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Stress. There is a lot of it about and not always in healthy proportions.

But stress per se has been given a bad rap somewhat unfairly because we need some stress in our lives. Stress has been part of our essential survival kit that has contributed to our successful adaptation and evolution.

Stress is closely linked to performance and while too much stress can be crippling, a short-lived burst of acute stress can really help us to lift our game, to study harder and get better grades by making us cognitively and behaviourally more alert and primed.

O.K these latest studies were done on rodents, not people, but the findings suggest that acute stress which leads to a spike of stress hormone release actually doubled the proliferation of new brain cells in the hippocampus, more specifically in the area of the brain called the dorsal dentate gyrus. This was triggered by the release of a protein (FGF2) from astrocytes, a type of glial cell found in the brain.

Don’t worry about the long names, compare this finding to what is know about the effect of chronic severe stress on our thinking. Persistently elevated stress hormones have been shown to suppress the development of new neurons in the hippocampus and is associated with los of memory.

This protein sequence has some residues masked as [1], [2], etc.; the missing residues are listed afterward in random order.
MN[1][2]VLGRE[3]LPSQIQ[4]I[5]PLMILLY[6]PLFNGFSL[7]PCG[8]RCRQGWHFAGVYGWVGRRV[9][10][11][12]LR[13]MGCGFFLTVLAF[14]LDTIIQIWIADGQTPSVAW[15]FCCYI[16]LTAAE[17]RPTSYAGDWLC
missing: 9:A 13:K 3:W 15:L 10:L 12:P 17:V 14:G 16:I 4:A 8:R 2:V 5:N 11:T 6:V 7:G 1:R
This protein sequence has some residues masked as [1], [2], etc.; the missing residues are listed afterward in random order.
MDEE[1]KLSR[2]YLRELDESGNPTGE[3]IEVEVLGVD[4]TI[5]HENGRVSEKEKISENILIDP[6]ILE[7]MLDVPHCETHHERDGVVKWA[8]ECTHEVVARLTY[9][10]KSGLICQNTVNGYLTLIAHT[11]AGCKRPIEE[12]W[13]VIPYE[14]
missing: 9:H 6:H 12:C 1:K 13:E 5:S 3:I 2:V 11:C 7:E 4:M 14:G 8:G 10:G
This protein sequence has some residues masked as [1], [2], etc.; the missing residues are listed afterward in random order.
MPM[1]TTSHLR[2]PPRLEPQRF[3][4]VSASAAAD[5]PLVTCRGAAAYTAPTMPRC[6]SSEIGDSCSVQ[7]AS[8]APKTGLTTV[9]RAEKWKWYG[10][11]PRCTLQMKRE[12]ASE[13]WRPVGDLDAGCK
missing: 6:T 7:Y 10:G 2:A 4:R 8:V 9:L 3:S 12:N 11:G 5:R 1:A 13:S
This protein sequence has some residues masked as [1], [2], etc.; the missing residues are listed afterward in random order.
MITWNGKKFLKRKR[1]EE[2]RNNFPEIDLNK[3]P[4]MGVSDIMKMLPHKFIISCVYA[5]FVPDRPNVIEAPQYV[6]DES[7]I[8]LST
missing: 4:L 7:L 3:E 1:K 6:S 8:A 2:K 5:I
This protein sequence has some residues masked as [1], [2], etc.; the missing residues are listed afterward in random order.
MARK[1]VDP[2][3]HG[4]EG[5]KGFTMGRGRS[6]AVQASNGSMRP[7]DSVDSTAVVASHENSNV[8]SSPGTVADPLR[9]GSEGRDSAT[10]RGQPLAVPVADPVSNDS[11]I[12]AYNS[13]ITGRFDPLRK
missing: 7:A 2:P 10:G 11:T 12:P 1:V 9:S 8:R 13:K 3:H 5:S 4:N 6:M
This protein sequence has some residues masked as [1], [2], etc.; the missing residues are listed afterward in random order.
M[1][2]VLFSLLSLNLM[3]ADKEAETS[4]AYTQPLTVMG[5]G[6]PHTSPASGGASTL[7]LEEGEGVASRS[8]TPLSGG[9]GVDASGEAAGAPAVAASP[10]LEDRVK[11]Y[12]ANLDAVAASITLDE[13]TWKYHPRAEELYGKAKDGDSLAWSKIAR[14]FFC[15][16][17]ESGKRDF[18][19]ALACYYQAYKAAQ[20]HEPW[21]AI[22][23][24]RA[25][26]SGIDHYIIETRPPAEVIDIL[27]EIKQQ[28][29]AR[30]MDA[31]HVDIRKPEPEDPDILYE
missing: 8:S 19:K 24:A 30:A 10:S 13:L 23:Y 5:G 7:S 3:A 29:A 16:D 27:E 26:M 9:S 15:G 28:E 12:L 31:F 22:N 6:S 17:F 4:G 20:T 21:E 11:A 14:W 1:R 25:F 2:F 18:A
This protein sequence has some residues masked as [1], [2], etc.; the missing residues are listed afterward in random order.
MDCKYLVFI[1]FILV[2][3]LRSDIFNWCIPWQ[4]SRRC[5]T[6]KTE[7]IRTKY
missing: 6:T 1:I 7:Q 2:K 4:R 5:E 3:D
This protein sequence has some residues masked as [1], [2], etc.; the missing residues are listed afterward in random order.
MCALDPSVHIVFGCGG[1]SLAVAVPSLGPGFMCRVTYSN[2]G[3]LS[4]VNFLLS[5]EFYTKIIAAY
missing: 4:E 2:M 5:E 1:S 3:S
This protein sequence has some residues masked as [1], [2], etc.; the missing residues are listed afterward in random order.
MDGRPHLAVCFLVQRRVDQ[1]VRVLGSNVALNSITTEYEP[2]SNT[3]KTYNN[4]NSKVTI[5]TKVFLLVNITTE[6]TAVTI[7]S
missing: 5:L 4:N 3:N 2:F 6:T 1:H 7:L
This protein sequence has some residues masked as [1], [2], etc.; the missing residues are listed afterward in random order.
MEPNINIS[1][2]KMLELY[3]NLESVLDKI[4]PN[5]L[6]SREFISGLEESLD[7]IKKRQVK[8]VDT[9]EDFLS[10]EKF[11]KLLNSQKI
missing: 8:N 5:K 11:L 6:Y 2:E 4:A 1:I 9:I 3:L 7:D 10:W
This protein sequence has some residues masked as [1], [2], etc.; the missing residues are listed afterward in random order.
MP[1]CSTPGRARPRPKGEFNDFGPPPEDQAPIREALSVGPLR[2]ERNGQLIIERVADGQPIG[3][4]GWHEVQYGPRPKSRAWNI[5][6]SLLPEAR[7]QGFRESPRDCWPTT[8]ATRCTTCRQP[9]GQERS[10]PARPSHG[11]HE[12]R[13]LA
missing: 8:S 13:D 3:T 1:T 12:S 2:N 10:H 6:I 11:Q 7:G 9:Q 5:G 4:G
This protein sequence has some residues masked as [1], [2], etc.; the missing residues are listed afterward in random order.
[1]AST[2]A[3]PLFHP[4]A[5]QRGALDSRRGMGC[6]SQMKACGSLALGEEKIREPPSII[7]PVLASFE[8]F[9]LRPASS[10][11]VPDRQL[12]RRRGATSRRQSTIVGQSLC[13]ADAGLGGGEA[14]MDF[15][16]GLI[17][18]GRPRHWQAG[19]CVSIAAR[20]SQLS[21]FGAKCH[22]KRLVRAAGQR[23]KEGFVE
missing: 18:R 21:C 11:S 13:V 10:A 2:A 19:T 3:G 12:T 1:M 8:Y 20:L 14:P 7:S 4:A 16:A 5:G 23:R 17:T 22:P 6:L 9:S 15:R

So far only two areas in the brain have been found to be capable of producing new neurons: the optic bulbs and the dorsal dentate gyrus of the hippocampus.

This short stress response stimulates new neuron production and the effect is then seen a couple of weeks later, by which time the cells have survived and matured into functional neurons that then in these studies where shown to result in improved memory tests.

What isn’t clear is how you can define how long the acute stress that produces this positive effect lasts for. In the rat studies the stress was applied for a couple of hours.

In real life we are exposed to multiple episodes of stress in our daily lives, which may help to keep us alert and maintaining better performance. What isn’t known is why sometimes an acute stress associated with a traumatic event can then lead to conditions such as post traumatic stress disorder associated with a marked lowering of performance and other symptoms.

Daniela Kaufer notes that further research needs to be done to elucidate our further understanding of this area, but basically stress as we know it can always be a different experience different people and the impact it has on us will depend on multiple factors including how much stress we are subjected to, the nature of the stress and our own individual perception or interpretation of it.

Elizabeth D Kirby, Sandra E Muroy, Wayne G Sun, David Covarrubias, Megan J Leong, Laurel A Barchas, Daniela Kaufer. Acute stress enhances adult rat hippocampal neurogenesis and activation of newborn neurons via secreted astrocytic FGF2. eLife, April 16, 2013

Dr Jenny Brockis

Dr Jenny Brockis is a medical practitioner and internationally board-certified lifestyle medicine physician, workplace health and wellbeing consultant, podcaster, keynote speaker and best-selling author. Her new book 'Thriving Mind: How to Cultivate a Good Life' (Wiley) is available online and at all good bookstores.

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